CFTC Proposes Strategic Overhaul to Curtain Political Betting

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The United States Commodity Futures Trading Commission (CFTC), a key regulating body in the nation’s financial landscape, is making moves to exert greater controls over the burgeoning arena of political wagering. The government agency has tabled a proposal to overhaul its operating guidelines, seeking to clamp down on the proliferating practice of betting on political outcomes on online platforms, colloquially referred to as betting exchanges.

Where betting on political events is par for the course in countries like the United Kingdom and much of Europe, in America, it remains a practice shrouded in regulatory grey areas. Betting exchanges, which have been exploiting these loopholes, operate by enabling peer-to-peer transactions facilitating the trade of stakes or shares on political outcomes. Officials at the CFTC are of the conviction that it is essential to bring such activities firmly under the scrutiny of the law to ensure that the nation’s electoral mechanisms continue to function with integrity.

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On a recent Friday, the CFTC presented an amendment to their operating regulations designed to exclude all political events, as well as other markets, from such wagering activities. The proposed modifications strive to specifically target “event contracts” that involve activities such as “gaming, war, terrorism, assassination” and any other activity deemed illegal by federal and state law.

Proponents of political betting argue that their event contracts furnish valuable insights into electoral contests and serve as a crucial educative tool for the general populace. In an equally contentious issue in 2014, the CFTC issued a pivotal exchange, embroiled in political betting, the assurance of “No-Action Relief”, guaranteeing the platform protection against legal repercussions for enabling customers in the United States to wager on political results.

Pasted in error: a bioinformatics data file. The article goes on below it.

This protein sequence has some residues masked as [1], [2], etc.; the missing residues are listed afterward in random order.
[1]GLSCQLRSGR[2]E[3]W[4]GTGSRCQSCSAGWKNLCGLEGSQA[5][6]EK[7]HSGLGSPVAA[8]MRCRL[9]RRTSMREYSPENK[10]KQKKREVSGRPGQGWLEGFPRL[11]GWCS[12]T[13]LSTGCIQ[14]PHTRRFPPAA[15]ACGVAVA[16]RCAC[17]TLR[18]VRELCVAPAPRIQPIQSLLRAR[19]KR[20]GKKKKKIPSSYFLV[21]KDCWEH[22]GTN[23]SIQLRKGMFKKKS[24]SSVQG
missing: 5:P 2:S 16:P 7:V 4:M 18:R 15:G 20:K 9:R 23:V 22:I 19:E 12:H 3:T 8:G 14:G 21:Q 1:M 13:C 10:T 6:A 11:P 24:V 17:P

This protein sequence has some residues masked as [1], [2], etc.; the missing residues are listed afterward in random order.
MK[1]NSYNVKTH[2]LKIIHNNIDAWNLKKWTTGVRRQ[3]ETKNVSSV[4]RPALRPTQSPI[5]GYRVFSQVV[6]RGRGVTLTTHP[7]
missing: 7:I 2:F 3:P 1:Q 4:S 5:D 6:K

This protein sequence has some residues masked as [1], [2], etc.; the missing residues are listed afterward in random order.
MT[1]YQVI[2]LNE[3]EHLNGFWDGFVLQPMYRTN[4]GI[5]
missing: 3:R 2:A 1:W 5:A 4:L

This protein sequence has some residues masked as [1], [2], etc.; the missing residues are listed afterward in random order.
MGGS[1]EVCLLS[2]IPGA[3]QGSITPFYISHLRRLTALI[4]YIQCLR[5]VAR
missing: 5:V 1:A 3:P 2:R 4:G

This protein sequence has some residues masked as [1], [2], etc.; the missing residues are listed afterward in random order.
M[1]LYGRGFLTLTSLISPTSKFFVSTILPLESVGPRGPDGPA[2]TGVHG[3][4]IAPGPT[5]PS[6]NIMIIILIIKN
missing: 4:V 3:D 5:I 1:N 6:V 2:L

However, the progression of time saw the CFTC revoke this concession in August 2022, invoking a legal skirmish in the federal court. The agency confirmed that there has been a marked influx in the operations offering political wagering, especially since sports betting witnessed an exponential growth in the aftermath of the Supreme Court’s historic decision to expand this practice back in May 2018.

The implementation of the proposed amendments would, for the first time in CFTC’s history, define “gaming.” If approved, the CFTC’s new regulations would ban all wagering contracts betting on the results of political contests, awards ceremonies, sporting events, or any occurrence related to these types of competitions.

With a deadline set until July 9, 2024, the CFTC is soliciting public feedback on the proposed regulatory revisions to event contracts. Comments received will undergo review and then will be published on the CFTC’s official website.

The chair of the CFTC, Rostin Benham, echoes the urgency of banning political event contracts, arguing that the survival of the agency hinges on refocusing its energies on its original mandate – supervising derivative markets, including futures, swaps, and options. Benham, who was assigned his role by President Donald Trump in July of 2017 and reaffirmed by President Joe Biden in 2021, expressed his conviction that any allowance of such contracts would push the financial market regulator into an uncomfortable situation, far removed from its intended jurisdiction and expertise. In no uncertain terms, he voiced, it would erroneously transform the CFTC into an election overseer.